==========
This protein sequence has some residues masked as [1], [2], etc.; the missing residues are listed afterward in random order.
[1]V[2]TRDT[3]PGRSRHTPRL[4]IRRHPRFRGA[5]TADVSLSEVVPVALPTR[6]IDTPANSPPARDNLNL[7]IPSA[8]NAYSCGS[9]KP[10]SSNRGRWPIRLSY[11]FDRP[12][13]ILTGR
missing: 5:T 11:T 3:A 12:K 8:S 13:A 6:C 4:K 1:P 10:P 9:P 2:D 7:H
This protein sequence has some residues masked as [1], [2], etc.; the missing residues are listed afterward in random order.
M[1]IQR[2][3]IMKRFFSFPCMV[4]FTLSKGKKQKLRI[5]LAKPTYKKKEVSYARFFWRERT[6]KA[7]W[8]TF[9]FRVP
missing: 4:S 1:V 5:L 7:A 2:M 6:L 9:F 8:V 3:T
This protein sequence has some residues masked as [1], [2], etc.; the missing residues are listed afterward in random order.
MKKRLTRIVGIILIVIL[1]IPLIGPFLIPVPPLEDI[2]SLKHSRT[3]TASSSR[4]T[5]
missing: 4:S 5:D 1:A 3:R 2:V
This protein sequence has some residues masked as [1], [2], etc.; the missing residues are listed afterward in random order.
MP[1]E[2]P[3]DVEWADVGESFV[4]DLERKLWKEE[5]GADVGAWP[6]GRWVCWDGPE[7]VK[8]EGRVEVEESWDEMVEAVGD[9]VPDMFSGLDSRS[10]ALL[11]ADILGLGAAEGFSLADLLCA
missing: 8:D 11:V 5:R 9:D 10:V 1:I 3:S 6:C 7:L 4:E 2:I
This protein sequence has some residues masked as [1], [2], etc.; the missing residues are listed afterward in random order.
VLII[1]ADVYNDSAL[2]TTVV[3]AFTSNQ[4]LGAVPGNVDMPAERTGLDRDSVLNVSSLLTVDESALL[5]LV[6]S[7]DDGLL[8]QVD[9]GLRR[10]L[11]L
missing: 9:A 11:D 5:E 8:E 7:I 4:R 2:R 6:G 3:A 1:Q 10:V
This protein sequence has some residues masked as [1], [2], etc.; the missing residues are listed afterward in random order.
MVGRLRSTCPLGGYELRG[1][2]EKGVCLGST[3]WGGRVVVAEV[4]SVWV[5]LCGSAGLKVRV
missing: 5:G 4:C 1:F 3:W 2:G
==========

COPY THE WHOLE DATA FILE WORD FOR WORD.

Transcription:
This protein sequence has some residues masked as [1], [2], etc.; the missing residues are listed afterward in random order.
[1]V[2]TRDT[3]PGRSRHTPRL[4]IRRHPRFRGA[5]TADVSLSEVVPVALPTR[6]IDTPANSPPARDNLNL[7]IPSA[8]NAYSCGS[9]KP[10]SSNRGRWPIRLSY[11]FDRP[12][13]ILTGR
missing: 5:T 11:T 3:A 12:K 8:S 13:A 6:C 4:K 1:P 10:P 9:P 2:D 7:H
This protein sequence has some residues masked as [1], [2], etc.; the missing residues are listed afterward in random order.
M[1]IQR[2][3]IMKRFFSFPCMV[4]FTLSKGKKQKLRI[5]LAKPTYKKKEVSYARFFWRERT[6]KA[7]W[8]TF[9]FRVP
missing: 4:S 1:V 5:L 7:A 2:M 6:L 9:F 8:V 3:T
This protein sequence has some residues masked as [1], [2], etc.; the missing residues are listed afterward in random order.
MKKRLTRIVGIILIVIL[1]IPLIGPFLIPVPPLEDI[2]SLKHSRT[3]TASSSR[4]T[5]
missing: 4:S 5:D 1:A 3:R 2:V
This protein sequence has some residues masked as [1], [2], etc.; the missing residues are listed afterward in random order.
MP[1]E[2]P[3]DVEWADVGESFV[4]DLERKLWKEE[5]GADVGAWP[6]GRWVCWDGPE[7]VK[8]EGRVEVEESWDEMVEAVGD[9]VPDMFSGLDSRS[10]ALL[11]ADILGLGAAEGFSLADLLCA
missing: 8:D 11:V 5:R 9:D 10:V 1:I 3:S 6:C 7:L 4:E 2:I
This protein sequence has some residues masked as [1], [2], etc.; the missing residues are listed afterward in random order.
VLII[1]ADVYNDSAL[2]TTVV[3]AFTSNQ[4]LGAVPGNVDMPAERTGLDRDSVLNVSSLLTVDESALL[5]LV[6]S[7]DDGLL[8]QVD[9]GLRR[10]L[11]L
missing: 9:A 11:D 5:E 8:E 7:I 4:R 2:R 6:G 3:A 1:Q 10:V
This protein sequence has some residues masked as [1], [2], etc.; the missing residues are listed afterward in random order.
MVGRLRSTCPLGGYELRG[1][2]EKGVCLGST[3]WGGRVVVAEV[4]SVWV[5]LCGSAGLKVRV
missing: 5:G 4:C 1:F 3:W 2:G